So it is with dining. It is fairly easy to find a great meal in most major cities. You look. Listen. Use your instincts. Voila. I find that in small places however I am often overcome by the pastoral vibe. I have to remind myself to "look for the ball." Failure to do this often produces a boring dining experience. Or a horrid one. The important thing is to use the same Epic tools to look for fun and good things no matter where you are or no matter how bleak the landscape may appear to be. Do not fall prey to the "can't be anything here" trap. Because the truth is, there usually is something delightful just waiting to be discovered. With the correct attitude, the search is half the fun.
Recently, I found myself in Kingsport, Tennessee. My nerves somewhat jangled. By the airplane which delivered me there. That boarded from the aft. WAY aft. Picture where the tail attaches to the fuselage. With the wing over the TOP of the cabin. Like this:
I felt like a paratrooper. Which for me is not a happy feeling. Anyhow, having survived the flight I discovered that the area of northeast Tennessee is just gorgeous. Reminiscent of my beloved Shenandoah Valley in Virginia. But certainly not urban. Not a whole lot happening. Apparently not an Epic-worthy restaurant in sight. And when I have an experience like a paratrooper flight I get HUNGRY. Consider it the need to re-celebrate life if you will. Or the re-entry into life. With no place to conduct the culinary celebration.
I pondered this dilemma as I waited for my suitcase to appear at the baggage carousel. When it appeared and circled toward me it passed under one of those airport signs for a restaurant. Glancing at the sign my gourmand radar lit up. I was in this manner introduced to The Troutdale restaurant of Bristol, Tennessee. A rather convincing piece of evidence to add to my argument against carrying on luggage. Had I carried on my suitcase you see I would never have seen the sign and would have probably been at Waffle House that evening. After attempting to find a liquor store. And a dining love affair would have been forever missed.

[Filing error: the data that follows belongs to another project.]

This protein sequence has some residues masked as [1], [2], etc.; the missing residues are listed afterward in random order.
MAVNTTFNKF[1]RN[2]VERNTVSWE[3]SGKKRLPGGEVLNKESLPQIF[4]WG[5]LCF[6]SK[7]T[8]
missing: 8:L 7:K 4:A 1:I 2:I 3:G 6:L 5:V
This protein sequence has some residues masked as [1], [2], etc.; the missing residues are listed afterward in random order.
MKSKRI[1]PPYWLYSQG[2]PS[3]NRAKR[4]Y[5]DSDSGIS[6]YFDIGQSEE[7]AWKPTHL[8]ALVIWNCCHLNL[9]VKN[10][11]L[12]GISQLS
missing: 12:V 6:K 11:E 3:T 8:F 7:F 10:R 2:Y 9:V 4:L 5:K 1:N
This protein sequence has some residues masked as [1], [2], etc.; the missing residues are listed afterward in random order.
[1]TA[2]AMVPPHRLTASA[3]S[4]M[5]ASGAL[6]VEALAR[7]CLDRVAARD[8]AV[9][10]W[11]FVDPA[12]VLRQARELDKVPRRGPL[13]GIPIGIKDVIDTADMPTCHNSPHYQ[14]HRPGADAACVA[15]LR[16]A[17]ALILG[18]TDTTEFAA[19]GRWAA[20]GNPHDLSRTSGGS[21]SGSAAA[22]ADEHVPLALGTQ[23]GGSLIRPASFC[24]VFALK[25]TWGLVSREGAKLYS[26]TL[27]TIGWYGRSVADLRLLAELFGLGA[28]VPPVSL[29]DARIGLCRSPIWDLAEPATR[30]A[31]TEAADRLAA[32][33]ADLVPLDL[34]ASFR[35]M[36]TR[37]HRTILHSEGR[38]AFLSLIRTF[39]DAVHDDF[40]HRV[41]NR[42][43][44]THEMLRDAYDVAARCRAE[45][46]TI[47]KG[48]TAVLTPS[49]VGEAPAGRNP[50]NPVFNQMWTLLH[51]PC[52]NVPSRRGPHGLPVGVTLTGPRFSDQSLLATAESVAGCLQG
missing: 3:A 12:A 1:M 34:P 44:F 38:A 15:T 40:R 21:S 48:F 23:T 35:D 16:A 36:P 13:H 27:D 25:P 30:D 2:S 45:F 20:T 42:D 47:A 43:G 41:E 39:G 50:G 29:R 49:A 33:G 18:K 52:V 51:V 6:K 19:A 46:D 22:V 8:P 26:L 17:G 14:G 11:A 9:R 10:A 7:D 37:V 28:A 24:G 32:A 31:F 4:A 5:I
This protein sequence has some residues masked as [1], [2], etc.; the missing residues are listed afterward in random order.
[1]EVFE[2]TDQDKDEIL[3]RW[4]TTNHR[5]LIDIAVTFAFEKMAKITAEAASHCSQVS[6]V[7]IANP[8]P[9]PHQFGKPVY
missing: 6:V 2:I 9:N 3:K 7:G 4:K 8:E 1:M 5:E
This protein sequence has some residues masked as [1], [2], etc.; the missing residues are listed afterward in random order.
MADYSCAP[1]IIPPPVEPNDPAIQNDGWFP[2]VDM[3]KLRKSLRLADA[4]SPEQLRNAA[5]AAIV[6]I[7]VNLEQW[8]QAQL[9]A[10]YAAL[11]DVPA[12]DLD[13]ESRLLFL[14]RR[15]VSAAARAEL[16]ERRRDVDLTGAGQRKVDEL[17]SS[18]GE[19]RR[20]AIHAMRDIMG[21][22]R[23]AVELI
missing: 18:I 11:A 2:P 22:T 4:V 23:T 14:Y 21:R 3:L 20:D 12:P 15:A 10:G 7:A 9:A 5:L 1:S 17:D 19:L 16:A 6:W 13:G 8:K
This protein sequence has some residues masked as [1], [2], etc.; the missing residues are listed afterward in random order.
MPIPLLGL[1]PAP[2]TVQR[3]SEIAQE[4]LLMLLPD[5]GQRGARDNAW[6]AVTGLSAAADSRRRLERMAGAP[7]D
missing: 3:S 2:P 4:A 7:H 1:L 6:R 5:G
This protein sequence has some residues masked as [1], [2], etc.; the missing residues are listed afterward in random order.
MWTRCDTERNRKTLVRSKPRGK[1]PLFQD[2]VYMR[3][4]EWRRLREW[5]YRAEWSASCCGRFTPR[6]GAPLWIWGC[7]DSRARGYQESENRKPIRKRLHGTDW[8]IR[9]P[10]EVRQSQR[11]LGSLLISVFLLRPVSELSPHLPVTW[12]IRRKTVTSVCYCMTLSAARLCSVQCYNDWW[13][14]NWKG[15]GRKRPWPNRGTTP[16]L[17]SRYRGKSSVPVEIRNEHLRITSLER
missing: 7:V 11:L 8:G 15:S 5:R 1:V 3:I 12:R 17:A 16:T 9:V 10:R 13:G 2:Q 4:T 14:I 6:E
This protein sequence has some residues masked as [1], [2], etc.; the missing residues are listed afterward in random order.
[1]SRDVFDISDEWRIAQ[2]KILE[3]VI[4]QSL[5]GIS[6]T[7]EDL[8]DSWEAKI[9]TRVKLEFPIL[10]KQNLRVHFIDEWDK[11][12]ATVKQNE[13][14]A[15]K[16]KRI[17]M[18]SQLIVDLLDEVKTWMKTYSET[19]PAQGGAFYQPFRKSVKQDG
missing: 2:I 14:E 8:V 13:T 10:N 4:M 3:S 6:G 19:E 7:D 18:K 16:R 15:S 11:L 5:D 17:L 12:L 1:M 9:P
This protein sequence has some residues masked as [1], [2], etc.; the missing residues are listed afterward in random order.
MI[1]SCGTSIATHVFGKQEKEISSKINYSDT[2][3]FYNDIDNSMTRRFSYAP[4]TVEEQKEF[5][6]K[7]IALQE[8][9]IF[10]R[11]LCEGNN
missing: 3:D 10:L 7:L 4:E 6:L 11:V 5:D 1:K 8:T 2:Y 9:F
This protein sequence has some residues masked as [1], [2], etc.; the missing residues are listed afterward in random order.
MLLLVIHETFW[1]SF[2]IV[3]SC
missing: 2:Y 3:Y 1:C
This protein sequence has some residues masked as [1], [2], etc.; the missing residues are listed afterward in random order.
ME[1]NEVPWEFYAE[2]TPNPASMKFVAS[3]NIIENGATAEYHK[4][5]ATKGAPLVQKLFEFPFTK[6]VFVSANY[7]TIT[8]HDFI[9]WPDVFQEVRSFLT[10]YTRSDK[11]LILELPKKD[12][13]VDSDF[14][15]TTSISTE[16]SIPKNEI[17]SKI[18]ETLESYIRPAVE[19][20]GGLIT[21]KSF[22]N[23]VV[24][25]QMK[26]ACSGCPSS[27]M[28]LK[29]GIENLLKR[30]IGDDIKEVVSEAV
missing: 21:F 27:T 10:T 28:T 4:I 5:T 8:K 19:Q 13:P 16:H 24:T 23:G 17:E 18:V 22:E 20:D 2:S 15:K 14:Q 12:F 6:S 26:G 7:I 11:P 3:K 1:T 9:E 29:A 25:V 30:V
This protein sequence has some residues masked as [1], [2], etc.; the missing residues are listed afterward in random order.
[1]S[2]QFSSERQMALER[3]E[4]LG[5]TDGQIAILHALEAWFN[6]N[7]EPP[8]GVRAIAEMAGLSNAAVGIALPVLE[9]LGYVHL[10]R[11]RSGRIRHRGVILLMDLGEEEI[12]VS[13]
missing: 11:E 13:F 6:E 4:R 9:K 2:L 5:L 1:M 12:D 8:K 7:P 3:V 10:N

I admit I was fighting an irrational prejudice. As all prejudice is. I could not imagine that a marvelous restaurant could be found in a town known mainly for NASCAR events. But I was wrong. Happily so. The Troutdale occupies a beautiful restored mansion. You get a feeling of comfort, ease and serenity when you ascend to the front porch. You can dine al fresco on the porch, but it was full of diners both nights I went there on my most recent trip.
A very successful man I am privileged to know says that to make it in business you have to "live over the store." Meet Ben Zandi, proprietor of The Troutdale:
Mr. Zandi is a most amiable host. And an ubiquitous one. I have been back to The Troutdale several times since my first visit and he has been there every single night. To visit the table. Give the personal greeting. Remember who you are. The gentleman is a one-man masters degree in Hospitality Management. A recent example makes my point. It was (of course) NASCAR race week. The town flooded with people. The Troutdale overrun with diners. I arrived (typically) alone. When you go to a fine restaurant, full of patrons, and the owner takes the time to make it to your table in an unhurried way and greet you, THAT is "living over the store". A sure bet that the food will be wonderful as well. As it is.
Mr. Zandi behind the bar.